Two inmates escaped a Greek prison Sunday when a hovering helicopter lowered rope ladders onto the roof and ferried them to freedom. Prison guards fired at the escaping helicopter with little effect. Is there any way to take down a chopper with a handgun?
Yes, just aim for the tail or the pilot. The tail rotor is critical for stability in the air, but it's generally made of light and vulnerable materials such as fiberglass and hollow aluminum. If a bullet were to strike it in the right place, one of the propeller blades could break off, throwing the craft into a spin. (Even a stray article of clothing can get sucked into the tail rotor and down a chopper.) But the tail rotor is a small target, so you may be better off shooting at the cockpit, in the hope of disabling the pilot.
A helicopter is a delicately balanced machine with much of the mass concentrated in the engine. When the main rotor above the cabin spins, the whole craft has a tendency to spin as well. That's why there's a second rotor, placed on the end of the tail, to apply a counteracting torque to the body of the helicopter. The tail rotor's efficiency is maximized by placing it as far away from the main engine as possible—the greater the distance between the two, the more torque the rotor can generate. At the same time, the tail rotor can't be too heavy (or sturdy), since a long and cumbersome tail would make flight impossible.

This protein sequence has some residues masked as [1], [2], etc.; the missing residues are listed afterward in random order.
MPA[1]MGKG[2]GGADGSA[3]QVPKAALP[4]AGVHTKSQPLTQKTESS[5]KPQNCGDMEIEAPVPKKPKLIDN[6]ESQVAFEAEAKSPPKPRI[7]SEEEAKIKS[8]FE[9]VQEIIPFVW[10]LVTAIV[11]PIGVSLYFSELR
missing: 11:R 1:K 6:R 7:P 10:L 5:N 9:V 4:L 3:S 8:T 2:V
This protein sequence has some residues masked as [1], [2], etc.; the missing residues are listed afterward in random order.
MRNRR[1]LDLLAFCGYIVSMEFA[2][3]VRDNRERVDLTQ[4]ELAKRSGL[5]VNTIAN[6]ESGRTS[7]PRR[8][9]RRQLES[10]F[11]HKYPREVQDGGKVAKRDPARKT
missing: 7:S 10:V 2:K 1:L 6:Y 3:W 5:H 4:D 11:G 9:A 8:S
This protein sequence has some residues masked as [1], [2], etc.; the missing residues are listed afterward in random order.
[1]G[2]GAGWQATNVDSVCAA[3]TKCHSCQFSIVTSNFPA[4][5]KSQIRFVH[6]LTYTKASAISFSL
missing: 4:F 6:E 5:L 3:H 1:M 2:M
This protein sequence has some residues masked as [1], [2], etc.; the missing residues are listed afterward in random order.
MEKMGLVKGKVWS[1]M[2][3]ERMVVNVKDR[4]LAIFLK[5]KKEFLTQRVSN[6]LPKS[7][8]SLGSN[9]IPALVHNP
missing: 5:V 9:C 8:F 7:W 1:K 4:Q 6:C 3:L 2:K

The main rotor is much bulkier and more likely to withstand a bullet. It often contains steel and brass in addition to solid aluminum and fiberglass. During the Vietnam War, Huey pilots used their heavy main rotors to trim trees around tight landing areas. Even if a gunman were able to damage a main rotor blade, that wouldn't necessarily prevent the helicopter from limping to safety. Likewise, it would take a very lucky shot to completely disable the engine or to strike a critical hydraulic line on the body.
A pilot has a couple of options when the tail rotor is disabled. If the helicopter's forward speed exceeds 40 mph at the time of the incident, the vertical surfaces on the body can stabilize the craft and prevent a fatal spin. The pilot can steer by manipulating the engine speed and the pitch of the main rotor blades. Then he or she can come to a kind of skidding stop on the ground, known as a "run-on" landing. If the craft is hovering when the tail rotor fails, the pilot can disconnect the engine from the main rotor. Air rushing upward would turn the main rotor (called "autorotation"), enabling the craft to make a controlled descent. * This maneuver must be commenced before the helicopter begins spinning. Both the run-on landing and emergency autorotation require enormous skill.
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Explainer thanks Roger Connor of the Smithsonian Institution National Air and Space Museum.